Work is underway to enhance the habitat in Braidburn Valley Park to provide suitable haunts for bumblebees. These bees, that we are all familiar with, have very specific requirements for both nesting and feeding. Bumblebees are becoming increasingly scare in Britain as the habitat they require is lost. Areas such as parks and gardens can provide a refuge for them. There are 5 or 6 species of bumblebees that frequent the Park and all these can be seen in the early summer feeding on the existing wildflower meadow at the south east end of the Braidburn Valley Park created over 6 years ago (see Bumblebee Conservation trust for lots of information on bumblebees).

It may be surprising but Bumblebees, like most birds, start breeding very early in the year. The queens emerge from hibernation and begin searching for a nest site in late Feb or early March depending on the weather and species. They mostly nest underground and excavate small burrows in loose soil or take over existing holes made by mice or voles. As well as nesting sites their other main requirement is energy! They need nectar and pollen from early flowers such as Willow and Primroses or else they will starve and be unable to create a nest and lay their eggs. By July it is all over with the new queens hibernating for the winter in August.

For details about the existing wildflower meadow see the Friends of Braidburn Valley website


To complement the existing wildflower meadow created over 6 years ago the Friends group are now creating 2 new smaller areas of wild flowers on the east side of the Park.

The first is at the base of the embankment below Comiston Road. This area had the turf removed by the Green Team at the end of March and was sown with a wildflower mix. Plug plants of perennial species will be added in the next few months. The old turfs have been used to create 2 small mounds and their loose structure will provide nesting sites for the bees as well as an area for wildflowers such as Vipers bugloss and Thyme.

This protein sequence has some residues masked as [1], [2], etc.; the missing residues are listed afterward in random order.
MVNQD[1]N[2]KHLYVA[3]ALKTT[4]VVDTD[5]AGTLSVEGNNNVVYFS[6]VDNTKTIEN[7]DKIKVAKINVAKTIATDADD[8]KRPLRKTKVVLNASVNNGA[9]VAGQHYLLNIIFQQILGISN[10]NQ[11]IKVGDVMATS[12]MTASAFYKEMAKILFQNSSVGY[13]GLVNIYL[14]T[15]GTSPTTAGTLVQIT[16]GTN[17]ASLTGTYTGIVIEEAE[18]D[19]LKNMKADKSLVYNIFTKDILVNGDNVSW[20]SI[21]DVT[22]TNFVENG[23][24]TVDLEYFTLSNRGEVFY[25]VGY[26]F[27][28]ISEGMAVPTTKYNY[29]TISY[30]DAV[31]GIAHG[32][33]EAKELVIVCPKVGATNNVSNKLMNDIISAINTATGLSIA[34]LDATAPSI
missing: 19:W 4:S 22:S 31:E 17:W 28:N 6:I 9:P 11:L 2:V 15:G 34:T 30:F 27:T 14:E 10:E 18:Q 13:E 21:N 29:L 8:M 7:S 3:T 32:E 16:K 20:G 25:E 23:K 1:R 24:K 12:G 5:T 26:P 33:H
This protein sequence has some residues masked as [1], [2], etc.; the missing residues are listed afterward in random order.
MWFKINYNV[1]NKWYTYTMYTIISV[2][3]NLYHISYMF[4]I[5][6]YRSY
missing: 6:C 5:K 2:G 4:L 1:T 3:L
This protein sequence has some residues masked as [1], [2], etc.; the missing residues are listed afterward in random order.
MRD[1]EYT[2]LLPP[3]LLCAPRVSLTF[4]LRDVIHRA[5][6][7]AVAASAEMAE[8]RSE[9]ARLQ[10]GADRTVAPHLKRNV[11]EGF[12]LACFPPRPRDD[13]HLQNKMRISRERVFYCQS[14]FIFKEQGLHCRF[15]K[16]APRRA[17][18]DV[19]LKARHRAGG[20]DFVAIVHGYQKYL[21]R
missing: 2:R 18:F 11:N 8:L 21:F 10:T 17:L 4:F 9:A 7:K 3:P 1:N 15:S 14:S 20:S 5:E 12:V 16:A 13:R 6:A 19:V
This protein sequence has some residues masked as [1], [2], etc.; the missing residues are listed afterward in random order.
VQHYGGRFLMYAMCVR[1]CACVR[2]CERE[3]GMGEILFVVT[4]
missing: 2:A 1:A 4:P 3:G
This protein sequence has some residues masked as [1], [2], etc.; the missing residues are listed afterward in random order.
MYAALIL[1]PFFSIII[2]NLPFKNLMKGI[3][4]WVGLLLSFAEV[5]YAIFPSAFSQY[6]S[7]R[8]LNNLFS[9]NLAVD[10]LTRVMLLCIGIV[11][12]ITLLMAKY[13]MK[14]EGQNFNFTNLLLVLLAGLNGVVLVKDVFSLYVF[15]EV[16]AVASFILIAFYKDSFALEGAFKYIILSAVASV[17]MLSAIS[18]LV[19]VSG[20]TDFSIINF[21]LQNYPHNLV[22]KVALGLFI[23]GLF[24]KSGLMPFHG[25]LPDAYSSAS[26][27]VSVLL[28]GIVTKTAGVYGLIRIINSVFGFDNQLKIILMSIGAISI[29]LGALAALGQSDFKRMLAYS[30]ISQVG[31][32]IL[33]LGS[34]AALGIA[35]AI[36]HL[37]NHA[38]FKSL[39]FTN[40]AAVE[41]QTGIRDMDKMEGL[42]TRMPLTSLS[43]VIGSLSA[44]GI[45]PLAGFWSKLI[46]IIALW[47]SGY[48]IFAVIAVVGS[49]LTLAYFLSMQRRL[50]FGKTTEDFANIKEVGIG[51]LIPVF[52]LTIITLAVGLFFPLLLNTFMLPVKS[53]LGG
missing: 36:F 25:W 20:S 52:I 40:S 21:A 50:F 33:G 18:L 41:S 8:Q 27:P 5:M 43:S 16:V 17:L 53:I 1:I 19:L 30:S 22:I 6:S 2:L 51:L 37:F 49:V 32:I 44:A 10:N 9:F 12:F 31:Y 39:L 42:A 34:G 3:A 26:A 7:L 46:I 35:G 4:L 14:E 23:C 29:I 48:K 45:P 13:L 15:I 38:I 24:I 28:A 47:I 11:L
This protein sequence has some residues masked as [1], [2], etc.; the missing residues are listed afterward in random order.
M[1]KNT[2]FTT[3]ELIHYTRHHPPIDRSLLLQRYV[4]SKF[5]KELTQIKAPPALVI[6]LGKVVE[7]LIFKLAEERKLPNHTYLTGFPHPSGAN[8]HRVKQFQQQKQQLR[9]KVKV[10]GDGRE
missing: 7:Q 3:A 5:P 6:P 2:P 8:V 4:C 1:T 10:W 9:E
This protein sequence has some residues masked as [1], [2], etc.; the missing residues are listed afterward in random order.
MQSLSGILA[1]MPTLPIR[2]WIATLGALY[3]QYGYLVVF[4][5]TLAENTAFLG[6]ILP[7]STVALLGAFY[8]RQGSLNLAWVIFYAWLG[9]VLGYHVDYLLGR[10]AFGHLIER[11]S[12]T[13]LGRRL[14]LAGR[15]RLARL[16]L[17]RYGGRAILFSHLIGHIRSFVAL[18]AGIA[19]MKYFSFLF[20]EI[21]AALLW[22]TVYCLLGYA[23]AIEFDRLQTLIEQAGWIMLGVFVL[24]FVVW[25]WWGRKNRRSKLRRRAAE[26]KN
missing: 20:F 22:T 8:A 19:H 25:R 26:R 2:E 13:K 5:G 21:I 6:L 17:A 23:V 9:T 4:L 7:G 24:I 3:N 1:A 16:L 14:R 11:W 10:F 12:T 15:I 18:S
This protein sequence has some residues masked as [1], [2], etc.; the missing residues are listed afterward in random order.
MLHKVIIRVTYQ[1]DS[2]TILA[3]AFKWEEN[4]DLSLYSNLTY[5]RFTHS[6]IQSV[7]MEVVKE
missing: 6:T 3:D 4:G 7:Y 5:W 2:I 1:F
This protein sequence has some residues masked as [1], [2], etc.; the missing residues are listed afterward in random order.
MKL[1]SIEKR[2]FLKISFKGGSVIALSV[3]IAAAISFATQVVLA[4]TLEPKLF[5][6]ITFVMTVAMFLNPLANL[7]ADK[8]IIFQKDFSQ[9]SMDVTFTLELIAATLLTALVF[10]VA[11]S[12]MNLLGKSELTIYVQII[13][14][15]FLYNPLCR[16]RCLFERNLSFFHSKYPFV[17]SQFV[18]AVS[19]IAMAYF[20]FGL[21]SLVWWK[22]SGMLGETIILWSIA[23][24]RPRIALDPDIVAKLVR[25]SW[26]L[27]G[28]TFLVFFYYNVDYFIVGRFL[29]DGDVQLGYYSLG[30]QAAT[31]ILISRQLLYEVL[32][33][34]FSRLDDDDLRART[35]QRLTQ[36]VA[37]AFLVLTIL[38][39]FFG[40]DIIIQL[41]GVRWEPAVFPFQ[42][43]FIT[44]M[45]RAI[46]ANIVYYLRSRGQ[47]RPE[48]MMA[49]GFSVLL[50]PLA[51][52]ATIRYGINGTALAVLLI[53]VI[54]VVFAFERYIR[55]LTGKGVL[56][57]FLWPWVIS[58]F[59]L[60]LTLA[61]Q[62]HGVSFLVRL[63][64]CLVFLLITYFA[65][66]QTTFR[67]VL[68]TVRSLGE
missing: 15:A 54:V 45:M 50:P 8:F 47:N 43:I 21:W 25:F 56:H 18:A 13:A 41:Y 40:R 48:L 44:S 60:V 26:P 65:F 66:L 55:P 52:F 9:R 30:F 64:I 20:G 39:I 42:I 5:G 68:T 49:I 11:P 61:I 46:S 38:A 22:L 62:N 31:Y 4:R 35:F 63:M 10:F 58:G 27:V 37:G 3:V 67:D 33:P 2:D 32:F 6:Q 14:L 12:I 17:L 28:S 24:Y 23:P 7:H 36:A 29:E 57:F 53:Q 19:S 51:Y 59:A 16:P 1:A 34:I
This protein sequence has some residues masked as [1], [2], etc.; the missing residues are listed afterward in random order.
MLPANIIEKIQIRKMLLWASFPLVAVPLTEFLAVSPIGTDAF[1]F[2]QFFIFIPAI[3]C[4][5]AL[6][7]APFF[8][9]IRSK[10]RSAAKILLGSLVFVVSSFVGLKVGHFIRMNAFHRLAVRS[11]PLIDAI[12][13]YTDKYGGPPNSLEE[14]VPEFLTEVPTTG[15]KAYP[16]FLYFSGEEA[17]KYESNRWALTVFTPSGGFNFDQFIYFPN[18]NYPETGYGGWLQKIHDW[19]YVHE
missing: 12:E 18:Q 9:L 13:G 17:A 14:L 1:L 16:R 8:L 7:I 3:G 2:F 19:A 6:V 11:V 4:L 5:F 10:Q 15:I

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The second area is the old rose bed alongside Comiston Road near the old tram shelter. The Council removed the old roses last winter and offered the bed to the Friends group to transform into a nectar heaven for bees. We will be helped by students from Edinburgh University as part of their Edinburgh University Global Environment, Politics and Society MSc programme. Again we will use a mixture of seed and plug plants to create the bee habitat ensuring we have plants to provide that all important early nectar.

The turf is removed to reduce the soil fertility and therefore the vigour of grass which would out compete the flowers we are trying to encourage. To reduce the vigour of the grass further we will sow a plant called Yellow Rattle (so named because the seeds rattle on the plant when ripe in the autumn) which is parasitic on the grass roots. This has been very successful in the original wildflower meadow. If you look at the grass in summer you can see the height of the grass visibly reduced where the Yellow Rattle is growing.

Next time you are in the Park take a walk up to the south east corner to see the new and old wildflower meadows. Hopefully you will spot bumblebees buzzing around but don’t leave it too late as winter starts again in August!